While Windows is by far Microsoft’s top consumer product in terms of marketing and general market awareness, it’s not my favorite Microsoft product. That title goes to Microsoft 365 (formerly Office 365), the company’s cloud-powered subscription service that gives you access to Office apps and more for a recurring cost.
I’ve been a Microsoft 365 Family subscriber for a few years now and this is probably the only Microsoft product I haven’t regretted buying so far. There are multiple reasons for this and I’ll go over a few of them in this piece today so that readers who are on the fence will have an easier time deciding whether or not Microsoft 365 is worth their money.
For starters, Microsoft 365 gives you the latest version of Office applications like Word, PowerPoint, Excel, OneNote and more at all times. You don’t have to worry about updates at all, they are handled directly by the tech giant Redmond and the update process is seamless too. This is in stark contrast to one-time Office purchases like Office 2021 where you only get the version you paid for along with some security updates, but no feature updates.
Speaking of feature updates, these are regularly published to Microsoft 365. If you’ve been actively reading Neowin, you’ve probably seen our monthly roundup articles about the latest capabilities added to Office applications. Some of the new functionality is really useful for me and I believe that there is almost always something of interest to someone given that the updates are plentiful. It even includes cloud-based capabilities not present in offline or LTSC versions of Office.
It’s also worth mentioning that I haven’t experienced any major bugs in Office apps yet. This is relative to other Microsoft software I use such as Windows, Edge, Teams, Power BI Desktop, Visual Studio, etc. I’m not saying that these programs are bug-free, nor am I saying that Office applications are completely bug-free. What I’m stressing is that bugs are rarer for me in Office apps compared to other Microsoft software, which makes for a better experience overall.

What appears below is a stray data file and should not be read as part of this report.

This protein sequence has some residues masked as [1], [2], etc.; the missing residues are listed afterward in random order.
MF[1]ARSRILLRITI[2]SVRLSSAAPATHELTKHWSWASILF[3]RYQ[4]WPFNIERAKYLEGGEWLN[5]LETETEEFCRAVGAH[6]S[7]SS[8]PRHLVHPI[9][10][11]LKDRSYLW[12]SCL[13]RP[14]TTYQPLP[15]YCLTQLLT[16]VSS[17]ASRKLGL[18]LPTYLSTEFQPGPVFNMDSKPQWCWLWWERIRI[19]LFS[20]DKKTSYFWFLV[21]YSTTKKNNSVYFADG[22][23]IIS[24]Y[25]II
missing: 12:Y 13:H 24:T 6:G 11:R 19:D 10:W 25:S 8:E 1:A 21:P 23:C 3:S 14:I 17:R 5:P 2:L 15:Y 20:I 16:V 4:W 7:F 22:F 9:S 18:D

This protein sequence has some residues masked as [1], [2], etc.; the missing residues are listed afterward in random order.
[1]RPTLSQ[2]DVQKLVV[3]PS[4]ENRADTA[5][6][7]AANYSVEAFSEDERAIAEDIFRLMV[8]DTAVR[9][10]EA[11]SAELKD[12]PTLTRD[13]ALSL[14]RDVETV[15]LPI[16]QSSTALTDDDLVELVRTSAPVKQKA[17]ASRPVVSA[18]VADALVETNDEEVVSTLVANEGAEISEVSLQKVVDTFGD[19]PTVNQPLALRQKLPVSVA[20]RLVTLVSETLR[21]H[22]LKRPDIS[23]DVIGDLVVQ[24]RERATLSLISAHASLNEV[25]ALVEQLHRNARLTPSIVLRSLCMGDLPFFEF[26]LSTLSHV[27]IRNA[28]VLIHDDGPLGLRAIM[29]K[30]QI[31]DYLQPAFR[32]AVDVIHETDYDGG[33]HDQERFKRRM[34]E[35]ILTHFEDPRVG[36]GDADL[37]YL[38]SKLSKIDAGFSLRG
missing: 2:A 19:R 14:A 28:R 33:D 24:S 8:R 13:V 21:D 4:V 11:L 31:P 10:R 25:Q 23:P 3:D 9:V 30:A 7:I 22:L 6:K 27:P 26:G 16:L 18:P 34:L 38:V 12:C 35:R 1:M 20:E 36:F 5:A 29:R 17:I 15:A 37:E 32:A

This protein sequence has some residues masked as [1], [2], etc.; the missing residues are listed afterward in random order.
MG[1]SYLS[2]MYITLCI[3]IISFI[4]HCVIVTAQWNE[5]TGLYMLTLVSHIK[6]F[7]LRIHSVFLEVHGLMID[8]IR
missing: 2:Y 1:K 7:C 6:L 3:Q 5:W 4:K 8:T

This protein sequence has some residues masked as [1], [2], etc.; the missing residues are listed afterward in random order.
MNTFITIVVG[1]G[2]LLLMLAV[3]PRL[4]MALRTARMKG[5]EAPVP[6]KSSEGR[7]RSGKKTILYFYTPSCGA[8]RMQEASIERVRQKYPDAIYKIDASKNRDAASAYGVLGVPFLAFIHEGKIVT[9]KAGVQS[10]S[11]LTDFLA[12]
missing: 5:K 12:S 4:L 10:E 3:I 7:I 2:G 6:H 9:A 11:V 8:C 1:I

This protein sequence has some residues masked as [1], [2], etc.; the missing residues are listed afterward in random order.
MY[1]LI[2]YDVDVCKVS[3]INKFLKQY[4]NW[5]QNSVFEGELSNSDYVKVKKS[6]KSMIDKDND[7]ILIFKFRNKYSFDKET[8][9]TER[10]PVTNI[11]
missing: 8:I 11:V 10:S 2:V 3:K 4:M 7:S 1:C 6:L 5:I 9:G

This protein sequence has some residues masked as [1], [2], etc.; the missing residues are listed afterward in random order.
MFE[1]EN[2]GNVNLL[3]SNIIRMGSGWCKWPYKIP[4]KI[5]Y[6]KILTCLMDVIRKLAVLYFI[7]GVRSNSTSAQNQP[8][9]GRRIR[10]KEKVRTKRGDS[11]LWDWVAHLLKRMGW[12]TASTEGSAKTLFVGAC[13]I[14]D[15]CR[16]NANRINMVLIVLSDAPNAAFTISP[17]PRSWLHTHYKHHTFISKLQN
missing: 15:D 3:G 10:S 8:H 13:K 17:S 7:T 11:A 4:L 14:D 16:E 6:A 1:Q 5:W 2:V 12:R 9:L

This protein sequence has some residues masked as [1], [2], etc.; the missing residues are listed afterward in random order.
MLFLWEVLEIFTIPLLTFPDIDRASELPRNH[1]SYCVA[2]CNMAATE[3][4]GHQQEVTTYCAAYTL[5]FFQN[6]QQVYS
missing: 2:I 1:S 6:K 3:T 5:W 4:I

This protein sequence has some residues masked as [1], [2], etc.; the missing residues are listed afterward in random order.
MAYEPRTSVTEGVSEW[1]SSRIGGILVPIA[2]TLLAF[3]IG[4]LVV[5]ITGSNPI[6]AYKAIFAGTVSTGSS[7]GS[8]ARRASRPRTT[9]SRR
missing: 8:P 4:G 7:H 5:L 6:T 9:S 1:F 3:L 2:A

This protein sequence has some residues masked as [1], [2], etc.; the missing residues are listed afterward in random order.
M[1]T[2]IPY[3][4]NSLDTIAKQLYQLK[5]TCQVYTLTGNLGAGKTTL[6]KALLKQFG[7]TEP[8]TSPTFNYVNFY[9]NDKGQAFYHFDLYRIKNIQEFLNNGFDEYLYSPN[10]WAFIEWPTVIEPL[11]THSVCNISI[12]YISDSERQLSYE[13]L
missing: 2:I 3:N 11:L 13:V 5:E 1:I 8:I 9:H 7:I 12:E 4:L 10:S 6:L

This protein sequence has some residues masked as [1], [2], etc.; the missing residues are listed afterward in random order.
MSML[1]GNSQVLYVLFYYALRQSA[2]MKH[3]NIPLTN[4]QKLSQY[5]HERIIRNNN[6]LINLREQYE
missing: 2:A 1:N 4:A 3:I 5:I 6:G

Another benefit I like with my Microsoft 365 subscription is the integration of OneDrive cloud storage. If you purchase a family plan, you can share your subscription between six people and each of them gets 1TB of OneDrive storage. For me, this is quite a storage volume and it means that I can save all my important files such as photos, videos, documents and more in the cloud without thinking twice. I’m not close to worrying about running out of storage even though I use it comfortably. It’s also important to mention that OneDrive competes with Dropbox, Google One, and other cloud storage programs, but the fact that it’s bundled with Microsoft 365 means it’s not a direct competitor to any of them. Personally, it gives me the best bang for the buck because I’m also an active user of Office apps.
It also leads to the biggest advantage of the Microsoft 365 family plan itself, which is the ability to share your subscription with other people. This results in a lower cost per person and each person in my plan pays me their share directly at the end of each billing period, which means I only have to pay for my share of the plan.
Finally, and some people may disagree with me here, I prefer a recurring subscription model for Microsoft 365 rather than a one-time payment with an Office LTSC license. This not only means that I get regular updates but also that I have to pay a relatively low cost at the beginning of the billing period and then not give it a second thought for up to another year (I use the annual billing option).
An excellent initiative that Microsoft has taken in this regard is that the cost of Microsoft 365 in my country, Pakistan, is apparently relative to the purchasing power and economy not so good. For example, Microsoft 365 Family costs $99.99 per year in the US, which translates to PKR 23,000 per year at today’s exchange rates, but Microsoft charges me PKR 15,000 per year. This is a massive reduction and makes it easier for me to continue to afford Microsoft 365 every year. I’m a fan of companies doing regional pricing; some of our avid readers may remember me breaking the story of how Valve did the same for Steam five years ago. The move seems to have been very successful and popular, which is why it’s still active.
I hope Microsoft continues to improve Microsoft 365, but I’m an absolute fan of the work it’s done on the software so far, along with all the benefits it brings like cloud storage, cloud-based capabilities, regular feature updates, and the cost-effectiveness of the subscription plans.
You may have noticed that while I said that Microsoft 365 is my favorite Microsoft product and compared it a bit to other software I’ve used, I didn’t compare it against a hardware category. That’s because I don’t believe Microsoft’s Surface line offers me the best value, HoloLens really isn’t for consumers, I don’t have much time for games so Xbox and Game Pass are out of the equation for now, and Windows Phone is dead. Microsoft 365 is the clear winner for me and I don’t think any other product is even close.
Do you use Microsoft 365? Do you like it? What is your favorite Microsoft 365 product? Let us know in the comments section below!